Former President George Bush, a World War II veteran, reached the peak of his presidency after a U.S.-led coalition defeated Iraq in the Gulf War in 1991.
Bush saw it not only as victory over Iraqi dictator Saddam Hussein.
Bush the Elder proclaimed, as I recall, that the American military had vanquished the ghosts of Vietnam.
He was wrong.
The ghosts continued to haunt us.
A year later, then-presidential candidate Bill Clinton found that out when the press exposed the details of how he evaded military service, as well as his participation in protests against the Vietnam War while he attended Oxford University as a Rhodes Scholar.
Clinton, actress/anti-war activist Jane Fonda and others became lightning rods among hawks because of their opposition to the war.
I almost forgot about retired boxer's Muhammad Ali's refusal to take the Army oath, until I received two voicemail messages at home on Saturday from a Golden Valley resident who served in the States during World War II.
I did a search on the Web, and came up with an article by Robert Lipsyte in the New York Times dated April 29, 1967.
Ali, who changed his name from Cassius Clay, maintained that he was entitled to exemption from the draft as an appointed minister of the Lost-Found Nation of Islam, also known as the Black Muslim sect.
The article quotes John McCullough, then a 22-year-old graduate of Sam Houston State College, as saying, "It's his prerogative if he is sincere in his religion, but it's his duty as a citizen to go in.
I'm a coward, too."
More than 33 years later, Russell C.
Jemison in Golden Valley expressed concern that the upcoming release of the movie, "Ali," starring Will Smith, will glorify the prizefighter.
"I just cringe every time they give this guy all the glory that he does not deserve," Jemison stated in a detailed message.
"I have lived with his changing his name and not wanting to go into the service, not wanting to do his part for the country.
Every time I have seen him on TV, it put a cringe on me."
Jemison told me that he got drafted in 1941, and was sent to a radio communications school at Republican Flats, near Fort Riley, Kan.
He spent "22 months plus" at Republican Flats and Fort Riley as an instructor.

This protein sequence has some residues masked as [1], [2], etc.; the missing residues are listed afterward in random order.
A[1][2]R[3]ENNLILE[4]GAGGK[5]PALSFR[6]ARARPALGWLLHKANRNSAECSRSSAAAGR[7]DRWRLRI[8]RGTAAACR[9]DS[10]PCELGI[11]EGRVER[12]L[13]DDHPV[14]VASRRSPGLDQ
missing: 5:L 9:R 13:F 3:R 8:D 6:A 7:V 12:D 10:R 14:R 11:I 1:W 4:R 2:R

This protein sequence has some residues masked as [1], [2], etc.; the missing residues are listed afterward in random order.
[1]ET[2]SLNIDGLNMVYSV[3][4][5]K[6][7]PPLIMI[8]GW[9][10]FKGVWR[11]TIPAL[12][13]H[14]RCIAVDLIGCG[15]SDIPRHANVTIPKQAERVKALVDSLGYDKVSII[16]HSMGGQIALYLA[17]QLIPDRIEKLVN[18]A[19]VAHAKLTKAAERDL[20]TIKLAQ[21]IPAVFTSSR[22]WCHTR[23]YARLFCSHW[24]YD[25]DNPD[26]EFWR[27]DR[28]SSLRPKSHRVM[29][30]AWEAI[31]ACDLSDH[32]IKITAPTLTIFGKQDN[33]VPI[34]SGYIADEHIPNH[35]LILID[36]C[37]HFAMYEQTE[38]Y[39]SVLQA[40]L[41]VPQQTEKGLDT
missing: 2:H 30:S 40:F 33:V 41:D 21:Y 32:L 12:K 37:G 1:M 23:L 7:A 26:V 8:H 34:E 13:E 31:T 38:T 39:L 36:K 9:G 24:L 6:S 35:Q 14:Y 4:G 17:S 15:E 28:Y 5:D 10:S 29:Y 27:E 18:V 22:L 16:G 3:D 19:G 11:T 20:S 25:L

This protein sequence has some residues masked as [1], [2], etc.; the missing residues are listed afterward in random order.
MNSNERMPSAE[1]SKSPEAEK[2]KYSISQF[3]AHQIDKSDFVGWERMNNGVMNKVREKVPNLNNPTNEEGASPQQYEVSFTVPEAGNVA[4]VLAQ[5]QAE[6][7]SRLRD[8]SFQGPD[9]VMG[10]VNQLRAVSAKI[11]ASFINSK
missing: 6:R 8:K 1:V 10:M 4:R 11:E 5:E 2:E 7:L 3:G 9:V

Although Jemison did not see combat, he said he was wounded during a training exercise after he dived to retrieve a grenade that a trainee inadvertently threw at a tree.
As he ducked his head, a piece of shrapnel lodged in his neck.
Jemison said he was hospitalized for 10 days and got stricken with penicillin poisoning.
He apparently instilled a love of the military in his family.
He said his three sons and four grandsons served in the military.
Son Dennis, also of Golden Valley, served in Vietnam as a Marine.
An old friend who served in Vietnam as an Army medic disagrees with Jemison regarding Ali.
Alex Yaron, who lives in a recreational vehicle park in Yucca Valley, Calif., enlisted in the Army in 1965, arrived in Vietnam in December 1967 and left in January 1969.
He was awarded Parachutist and Combat Medic badges, a Purple Heart and Bronze Star.
"Anybody who calls Ali a coward for publicly claiming (conscientious objector) status on principle and yet ignores the others who hid behind their daddies' influence (like G.W.
Bush, Dan Quayle), must have a hidden agenda or is simply blinded by race and politics," Yaron stated in an e-mal.
"I have often said that had I known then what I know now, I would either have been a CO or gone to Canada.
From the recent revelations of Lyndon Johnson's taped conversations, one must conclude that those who did so were on the right track.
Even that paragon of conservative certitude, Cal Thomas, said in a column recently that because of those tapes he, Thomas, concluded that George McGovern had been right! Now that is saying something."
Yaron said he is willing to take a phone call from Jemison.
I am sure Jemison is man enough to the challenge.
Ken Hedler covers county government and politics for the Miner.